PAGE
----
Posts

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That sinking feeling…and yet…

It doesn’t seem like a very good time to be part of the book publishing business. The industry is in a parlous state of flux – publishers and agents appear stressed and depressed, and many bookshops are struggling. In my local area I have watched two lovely independent bookshops open, flounder, and close in the past couple of years. And as of today, industry knowledge has become public knowledge: Borders and Angus & Robertson are in big trouble too.

E-books are on the up, and they have risen so quickly that when we were negotiating my first publishing deal the e-book portion of it proved a little bit tricky, because we were all still getting to grips with the ramifications of the format. Traditional book formats are expensive at RRP – and many of my readers are happy to tell me they got my book out of the library. I don’t mind this at all (I get some books out of the library too), and writers do earn a little bit from library borrowings. Nevertheless, I made more in my final year of editing than I have done in my last three years of writing combined, and soon I will probably need to supplement my writing with another source of income. 

It seems that for everyone in the book business it’s time to adapt in order to survive. I hope as many as possible make it through to the other side, and that diverse, original, independent booksellers can tough it out against the big discounters. And I hope that all writers, published and those to be published, can ignore this horrible blip in the business and pursue their ideas wholeheartedly, because surely, at some stage, things will settle down, and earning a living this way might get a little easier. In the meantime it’s a pleasure to be part of the book-business community, because I’ve met (or cyber-met) so many superb, supportive people in the last couple of years: booksellers, authors, readers, agents, journalists, salespeople, librarians, editors and publishers. Good luck to every one of you, and here’s to a brighter day tomorrow.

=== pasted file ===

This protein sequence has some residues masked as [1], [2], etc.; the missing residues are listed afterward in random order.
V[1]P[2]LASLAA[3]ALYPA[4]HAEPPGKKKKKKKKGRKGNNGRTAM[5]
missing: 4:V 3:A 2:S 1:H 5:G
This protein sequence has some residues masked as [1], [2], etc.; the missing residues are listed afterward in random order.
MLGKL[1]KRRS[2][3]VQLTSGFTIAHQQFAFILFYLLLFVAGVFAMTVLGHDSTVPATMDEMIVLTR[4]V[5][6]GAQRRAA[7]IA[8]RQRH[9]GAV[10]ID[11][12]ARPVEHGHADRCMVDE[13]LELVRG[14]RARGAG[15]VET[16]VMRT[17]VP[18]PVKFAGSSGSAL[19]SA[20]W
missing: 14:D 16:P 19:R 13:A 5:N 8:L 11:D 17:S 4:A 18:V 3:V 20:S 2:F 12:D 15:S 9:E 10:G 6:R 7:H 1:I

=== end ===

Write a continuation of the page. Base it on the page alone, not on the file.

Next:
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Don’t get rejected before they’ve even read a word…

writing (2) 75 dpiPeople who work in book publishing always have a ridiculous amount of reading to get through. I once worked on what is pejoratively termed the ‘slush pile’ in the HarperCollins fiction department, where I would often be the first reader. As such, I would get to decide if the story was worth further consideration by those higher up the chain. There were so many submissions I don’t think I was ever on top of it.

So, when submitting your work, to give yourself a head start you need to make your book stand out. Why does the publisher HAVE to read it? (If you’re not sure, how can they be?) Why do you believe in what you are doing? What is it about this book that warrants the attention of the book-buying public? If you are able to provide an agent or publisher with this kind of information BEFORE they look at it, then – as long as they are enthusiastic, of course – you’re a step ahead.

How can you make a potential agent or publisher want to read a script? It’s a big question, and you should take your time and consider your approach. First and foremost you need to stop thinking like a writer and start thinking like a marketeer. Can you condense your story down into one or two awesome sentences? If you can, you’ve developed a pitch, and depending on the policy of the publisher/agent in question, you can use this to get people interested – either on the phone or via cover letters/emails. I realise this can be scary, as you might get an immediate no. But the pitch will remain important right through to the book-buying stage, because in this frenetically paced market you never have very long to grab anyone’s attention.  Don’t start pitching until you’re ready, as a publisher isn’t going to take very seriously the person who develops a new pitch every few weeks. They want to know you are focused and serious about what you are doing.